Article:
pendulum swing of a wasp settling in for a drink at the bird
bath, the crunch, and spurt of juice and scent, as you bite the
apple, the addictive sweetness of the ripe plum and the breathtaking
way it pulls off the secret in the center, the hazy
bloom on the grape, the coiling circles behind your dug paddle
when canoeing, the -- oh, on and on.
Note by Pam Perkins-Frederick, photo by Mary Stebbins.
Tuesday, August 23, 2005
Sunday, August 14, 2005
Day 1: After we set up camp, right on the lake, we walked on the Hemlock Ridge trail. There we saw a "drowned forest" (an area of woods flooded by Beaver that had become a large swamp) that contained what appeared to be an osprey nest (but no osprey to be seen) and what appeared to be a small heron rookery (but no heron to be seen). As the name suggested, the trail followed a hemlock-covered ridge and then wound through rocky ledges and crevices. It was very pretty (gorgeous, really), but nearly unbearably hot and very buggy. Extremely buggy. We practically ran the last leg of the trail. Dove into the tent with an entourage of bugs trailing.
Day 2: Overnight, we heard loons. We never tire of that eerie laughing sound, the haunting melody floating over the lake to our tent. It was horribly hot all night even without the fly on the tent. Restless and moist. In the morning, we rented a canoe and paddled from island to island, stopping to explore the islands, take pictures and swim. The islands were rocky and Adirondacky, part of a long finger of Canadian shield extending southward. We saw a large bird that was probably an osprey and two loons. We visited a number of islands and saw three deer on the largest one. A group of kids were diving and jumping from a cliff—I got excited and wanted to try it.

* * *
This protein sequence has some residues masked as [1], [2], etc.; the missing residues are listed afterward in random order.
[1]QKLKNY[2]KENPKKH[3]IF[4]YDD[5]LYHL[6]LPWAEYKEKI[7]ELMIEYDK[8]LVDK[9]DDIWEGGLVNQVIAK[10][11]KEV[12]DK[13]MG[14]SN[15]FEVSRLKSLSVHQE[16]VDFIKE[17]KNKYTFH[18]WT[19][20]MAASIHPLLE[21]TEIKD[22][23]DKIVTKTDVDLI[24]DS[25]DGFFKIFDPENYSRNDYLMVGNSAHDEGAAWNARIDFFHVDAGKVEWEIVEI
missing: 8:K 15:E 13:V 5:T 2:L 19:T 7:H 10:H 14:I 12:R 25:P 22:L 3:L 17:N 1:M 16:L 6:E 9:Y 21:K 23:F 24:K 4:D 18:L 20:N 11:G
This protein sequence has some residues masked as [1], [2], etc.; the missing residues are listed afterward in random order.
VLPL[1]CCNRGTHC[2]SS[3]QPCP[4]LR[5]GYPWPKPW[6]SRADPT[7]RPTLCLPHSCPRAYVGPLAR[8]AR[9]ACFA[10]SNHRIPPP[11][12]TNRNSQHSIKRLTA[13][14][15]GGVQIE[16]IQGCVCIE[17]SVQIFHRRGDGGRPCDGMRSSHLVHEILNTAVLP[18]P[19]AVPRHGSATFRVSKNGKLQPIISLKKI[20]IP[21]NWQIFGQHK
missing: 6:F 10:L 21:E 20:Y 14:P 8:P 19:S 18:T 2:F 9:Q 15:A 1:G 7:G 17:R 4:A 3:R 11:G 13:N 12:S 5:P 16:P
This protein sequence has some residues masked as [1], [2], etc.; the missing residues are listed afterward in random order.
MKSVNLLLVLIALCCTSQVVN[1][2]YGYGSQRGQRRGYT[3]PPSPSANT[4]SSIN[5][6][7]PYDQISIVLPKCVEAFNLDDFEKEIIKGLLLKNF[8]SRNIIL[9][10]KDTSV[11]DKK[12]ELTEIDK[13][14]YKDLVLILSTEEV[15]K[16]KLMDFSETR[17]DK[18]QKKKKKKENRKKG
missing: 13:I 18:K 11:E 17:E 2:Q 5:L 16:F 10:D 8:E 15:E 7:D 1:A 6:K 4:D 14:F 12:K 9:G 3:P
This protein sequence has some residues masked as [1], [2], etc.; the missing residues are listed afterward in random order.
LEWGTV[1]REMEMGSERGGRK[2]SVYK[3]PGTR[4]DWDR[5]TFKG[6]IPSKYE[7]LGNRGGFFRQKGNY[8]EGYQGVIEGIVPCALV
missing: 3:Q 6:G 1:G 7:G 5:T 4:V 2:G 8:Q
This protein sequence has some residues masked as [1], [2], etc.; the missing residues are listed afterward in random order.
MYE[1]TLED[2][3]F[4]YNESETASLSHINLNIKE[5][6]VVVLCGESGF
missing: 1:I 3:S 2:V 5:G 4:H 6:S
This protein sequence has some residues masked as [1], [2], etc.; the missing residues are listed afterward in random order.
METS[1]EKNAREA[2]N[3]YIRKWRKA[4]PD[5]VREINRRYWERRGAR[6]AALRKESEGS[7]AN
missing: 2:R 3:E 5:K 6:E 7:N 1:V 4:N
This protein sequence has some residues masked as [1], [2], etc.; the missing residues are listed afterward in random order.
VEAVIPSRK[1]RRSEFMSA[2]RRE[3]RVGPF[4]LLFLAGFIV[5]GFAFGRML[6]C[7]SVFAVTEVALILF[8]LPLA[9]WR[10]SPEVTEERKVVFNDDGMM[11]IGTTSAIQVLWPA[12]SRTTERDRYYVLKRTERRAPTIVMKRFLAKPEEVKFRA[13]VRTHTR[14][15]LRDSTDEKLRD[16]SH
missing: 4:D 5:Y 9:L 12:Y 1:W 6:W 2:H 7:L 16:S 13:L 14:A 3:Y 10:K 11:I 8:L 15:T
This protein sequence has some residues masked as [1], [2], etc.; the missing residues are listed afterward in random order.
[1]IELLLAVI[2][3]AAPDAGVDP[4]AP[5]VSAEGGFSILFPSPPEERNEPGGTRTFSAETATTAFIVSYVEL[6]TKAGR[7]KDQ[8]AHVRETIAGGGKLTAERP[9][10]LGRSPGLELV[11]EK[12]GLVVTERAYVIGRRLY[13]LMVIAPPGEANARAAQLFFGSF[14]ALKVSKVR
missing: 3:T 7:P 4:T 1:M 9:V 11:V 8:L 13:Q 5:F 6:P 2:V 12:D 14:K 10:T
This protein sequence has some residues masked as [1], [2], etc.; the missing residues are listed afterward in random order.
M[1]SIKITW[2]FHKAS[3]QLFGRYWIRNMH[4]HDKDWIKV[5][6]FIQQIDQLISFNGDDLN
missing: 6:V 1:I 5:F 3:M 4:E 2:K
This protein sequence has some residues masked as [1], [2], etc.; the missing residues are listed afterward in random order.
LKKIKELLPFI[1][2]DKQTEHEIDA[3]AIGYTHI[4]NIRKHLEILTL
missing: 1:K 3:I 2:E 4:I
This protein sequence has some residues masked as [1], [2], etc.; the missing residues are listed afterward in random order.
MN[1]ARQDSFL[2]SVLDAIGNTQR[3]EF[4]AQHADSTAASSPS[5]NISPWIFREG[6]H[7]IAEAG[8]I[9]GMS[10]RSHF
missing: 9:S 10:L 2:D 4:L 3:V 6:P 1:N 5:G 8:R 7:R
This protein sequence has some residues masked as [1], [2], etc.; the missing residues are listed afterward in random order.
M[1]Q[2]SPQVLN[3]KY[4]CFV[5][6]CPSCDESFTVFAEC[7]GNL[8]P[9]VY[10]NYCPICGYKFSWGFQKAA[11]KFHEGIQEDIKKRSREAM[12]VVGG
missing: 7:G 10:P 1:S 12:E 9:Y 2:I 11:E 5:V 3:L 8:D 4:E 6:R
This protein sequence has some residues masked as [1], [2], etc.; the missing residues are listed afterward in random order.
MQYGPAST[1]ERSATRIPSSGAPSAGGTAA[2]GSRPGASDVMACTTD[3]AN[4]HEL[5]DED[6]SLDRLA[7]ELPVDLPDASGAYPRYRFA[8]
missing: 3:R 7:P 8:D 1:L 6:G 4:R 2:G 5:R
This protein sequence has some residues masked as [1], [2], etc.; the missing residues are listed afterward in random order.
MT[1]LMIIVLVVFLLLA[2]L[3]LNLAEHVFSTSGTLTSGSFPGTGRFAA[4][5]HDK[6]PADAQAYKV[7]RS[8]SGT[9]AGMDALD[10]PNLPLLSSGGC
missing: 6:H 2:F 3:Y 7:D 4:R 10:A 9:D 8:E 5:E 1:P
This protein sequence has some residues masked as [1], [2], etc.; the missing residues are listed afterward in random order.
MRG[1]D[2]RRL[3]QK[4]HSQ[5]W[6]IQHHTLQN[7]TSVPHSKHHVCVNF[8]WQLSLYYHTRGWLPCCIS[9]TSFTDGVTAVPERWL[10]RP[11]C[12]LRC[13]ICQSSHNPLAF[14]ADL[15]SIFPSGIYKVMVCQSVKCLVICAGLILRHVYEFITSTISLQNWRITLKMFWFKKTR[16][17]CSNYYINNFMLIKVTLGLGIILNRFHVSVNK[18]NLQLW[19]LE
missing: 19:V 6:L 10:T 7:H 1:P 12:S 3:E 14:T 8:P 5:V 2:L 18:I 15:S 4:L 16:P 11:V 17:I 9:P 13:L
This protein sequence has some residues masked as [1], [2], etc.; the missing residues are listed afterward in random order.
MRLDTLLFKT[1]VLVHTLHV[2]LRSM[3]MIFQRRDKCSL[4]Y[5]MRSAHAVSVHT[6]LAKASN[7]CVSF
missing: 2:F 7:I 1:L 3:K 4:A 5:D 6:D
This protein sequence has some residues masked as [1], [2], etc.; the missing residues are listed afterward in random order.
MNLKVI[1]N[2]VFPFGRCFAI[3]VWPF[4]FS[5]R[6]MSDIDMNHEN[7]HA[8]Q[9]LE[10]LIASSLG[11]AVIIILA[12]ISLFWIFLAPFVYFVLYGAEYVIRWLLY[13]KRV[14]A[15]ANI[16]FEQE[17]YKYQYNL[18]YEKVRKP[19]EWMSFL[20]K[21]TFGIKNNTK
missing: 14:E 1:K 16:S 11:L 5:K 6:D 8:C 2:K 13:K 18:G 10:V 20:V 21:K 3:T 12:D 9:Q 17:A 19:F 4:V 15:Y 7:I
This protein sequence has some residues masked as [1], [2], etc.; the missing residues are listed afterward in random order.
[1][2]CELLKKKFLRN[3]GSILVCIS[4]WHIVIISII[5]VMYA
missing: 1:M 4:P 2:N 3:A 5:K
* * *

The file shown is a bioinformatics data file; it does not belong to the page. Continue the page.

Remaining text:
wasn't something i was looking for
nor even expected
but when it came
everything turned beautiful
to experience someone from a distance
and still feel the same passion from within
it made me feel like a different woman
but i felt more like me
and it's this love that made me discover
what lies underneath me
it all but happened just once in this lifetime
the certainty of it all
but it is the same love
that hurt me in the end
but i will treasure all the memories
that came along with this love
it will all be here in me
Thursday, August 11, 2005
Sharp smell from old leaves
brewed with mud and sun-
April fills the woods.
Take me! Let me be a part of you,
let me drift with the breeze
touching each naked branch,
each brown leaf on the hillside.
Take me downstream with the fastest current,
making strands of gray hair on the rocks,
cascading down a mossy stone
following gravity, rushing here,
slowing there into a luscious pool
decked with bubbles.
Take me! I want to obey only the laws of nature.
I want to rise with spring and lie down with autumn.
I want my heart to leap up with the spray of the brook,
with the clatter of ducks taking flight.
I want the hairs on my cheek to feel
the caress of Earth's breath.
I want gratitude to fill my heart
until it aches in my chest
and the feeling runs out from my eyes.
Please take me. Let me know
that I am always your child,
that I can come back
to your arms over and over
until the last great return,
when my atoms enter back
into your lungs and your blood
and I am all yours.
by Ann McNeal
Previously published in Patchwork Journal
Ann McNeal says that she finds consolation and inspiration in nature at all the critical junctures of her life. She recently retired from teaching science at Hampshire College to devote herself to writing and to living larger.